Alastair Shipman is unearthing how people react when confronted by a threat such as a terrorst incident.
If you were confronted by a knife-wielding terrorist, how would you react?
A surprising number of people say they would confront the attacker, but most say they would run (the official advice). In the moment however people probably don’t react as they imagine.
This is according to Alastair Shipman, a PhD student at Imperial College London. Alastair’s research – the first of its kind in the public domain – is shedding important light on how crowds react during terrorist incidents.
The research is being conducted in the Department for Transport Studies and draws upon a range of disciplines, from engineering to human physiology to psychology. It’s not an easy research topic if you’re working publicly however.
“One problem is that there is no publicly available data.” explained Alastair. “The best data sources would be CCTV camera recordings of actual terrorist incidents but these are highly sensitive and so cannot be accessed for public research.”
The lack of public data means that only very limited research on crowd dynamics during terrorist incidents has been conducted to date, and all of it in private.
However, it is increasingly an area of interest for companies working on infrastructure projects.
If they can understand and model how crowds react in these circumstances then they can identify how the built environment might be designed to facilitate the most favourable responses. They can also improve how they provide advice to help people to react in the safest way.
With no precedent to look at in the literature, and no public data, Alastair has had to design experiments from scratch to capture his own data.
His experiments seek to recreate a hostile atmosphere in a controlled environment.
A group of volunteers are put into a room at set positions, are told that they will be paid to perform a task, but that they’ll only receive the money if they do so to completion.
After a short period an actor enters the room shouting in a hostile manner, and ‘targets’ one of the volunteers by trying to grab them. The volunteers have been told that if they are touched by the actor they will fail their task and not be paid. To be successful they must avoid the actor, and can even leave the room if they wish, via the open door (they are all paid at the end of the experiment regardless).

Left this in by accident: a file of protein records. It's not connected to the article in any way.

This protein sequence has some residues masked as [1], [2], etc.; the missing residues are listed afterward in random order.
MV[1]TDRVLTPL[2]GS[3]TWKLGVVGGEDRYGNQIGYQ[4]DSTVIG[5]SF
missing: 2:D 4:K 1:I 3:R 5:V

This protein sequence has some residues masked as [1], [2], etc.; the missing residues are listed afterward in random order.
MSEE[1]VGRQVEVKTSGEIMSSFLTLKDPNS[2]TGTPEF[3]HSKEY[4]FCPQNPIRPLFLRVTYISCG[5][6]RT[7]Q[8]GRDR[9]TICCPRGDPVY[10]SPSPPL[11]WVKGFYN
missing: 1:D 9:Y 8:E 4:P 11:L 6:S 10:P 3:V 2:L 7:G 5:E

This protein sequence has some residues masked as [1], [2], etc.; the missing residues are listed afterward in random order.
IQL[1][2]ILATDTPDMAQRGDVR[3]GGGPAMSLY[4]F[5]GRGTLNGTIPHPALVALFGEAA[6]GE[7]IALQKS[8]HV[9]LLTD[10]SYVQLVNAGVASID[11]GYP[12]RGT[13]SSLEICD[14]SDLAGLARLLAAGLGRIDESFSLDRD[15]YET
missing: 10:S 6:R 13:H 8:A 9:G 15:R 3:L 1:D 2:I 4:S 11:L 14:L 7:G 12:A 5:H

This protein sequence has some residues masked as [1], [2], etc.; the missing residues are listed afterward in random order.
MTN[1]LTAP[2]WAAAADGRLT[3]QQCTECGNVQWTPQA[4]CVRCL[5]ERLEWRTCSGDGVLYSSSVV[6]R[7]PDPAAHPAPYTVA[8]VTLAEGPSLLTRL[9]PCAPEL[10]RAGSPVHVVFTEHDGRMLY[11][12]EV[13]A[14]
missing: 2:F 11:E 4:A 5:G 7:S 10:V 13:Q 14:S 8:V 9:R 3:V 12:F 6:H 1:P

One would think that the volunteers would simply flee the scene – which is what most people reported they would do in pre-experimental surveys -- but it isn’t as straight forward as that.
“What we’ve seen so far is that there is a huge social effect in individual decision making” said Alastair. “I’ve run experiments where literally nobody moves, and the attacker can leisurely target the volunteers one by one. However, if one person starts moving, then the other participants start moving too. It’s uncertain initially why this happens. It could be that they want to move, but don’t feel confident in doing so, or that they are inspired to do so when they observe another participant moving.”
In a real-life situation, the police say that running is absolutely the best thing to do.
The real challenge with designing these experiments is adding what Alastair calls the “fear factor” so that people react in as realistic a manner as possible.
Alastair hopes that his methods can capture and model this to some degree. He is measuring the levels of cortisol – the stress hormone -- of the participants, alongside other physiological and self-assessed measurements, and also consulting psychologists and behavioural experts to see how his observations match up to their expectations.
“There is a lot of existing research into how pedestrians move through the built environment and how crowds move during controlled fire drills. But both of these lack the ecological validity to properly represent human behaviour. It’s well known that people react quite differently when scared, but even the best software can’t account for this, yet.”
One limitation of these studies is the nature of the emergency. Having an actor chase people is relatively straight forward, but testing other types of incident, such as an explosion, is not.
One potential solution is to use virtual reality. However, to date no studies exist to confirm that people react in the same way when in VR. This lack of understanding is what Alastair has addressed.
To do this he replicated his physical experiments, both in terms of the environment and the other participants, but in VR. In the original physical studies there were multiple test subjects which formed the crowd. In the VR studies he had only one test subject at a time, but replicated the others with avatars. Their movements and responses were recorded in the physical world and incorporated into the VR world.
Interestingly, the reactions of the test subjects in VR was true to the real world, including their movement and physiological response (heart rate, sweat response).
This is an important study as it demonstrates that VR studies might be considered reliable, which expands the ability to model and plan for emergencies.
Alastair is working with both academics and consultancy companies to bring this research to commercial reality. This includes adapting existing software to represent the observed behaviour, as well as continuing this research to cover as many scenarios as possible. The work that has been completed is just the first step on a long road to understanding, and eventually predicting, people’s reactions during terrorist attacks.
Article text (excluding photos or graphics) © Imperial College London.
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Institute for Security Science & Technology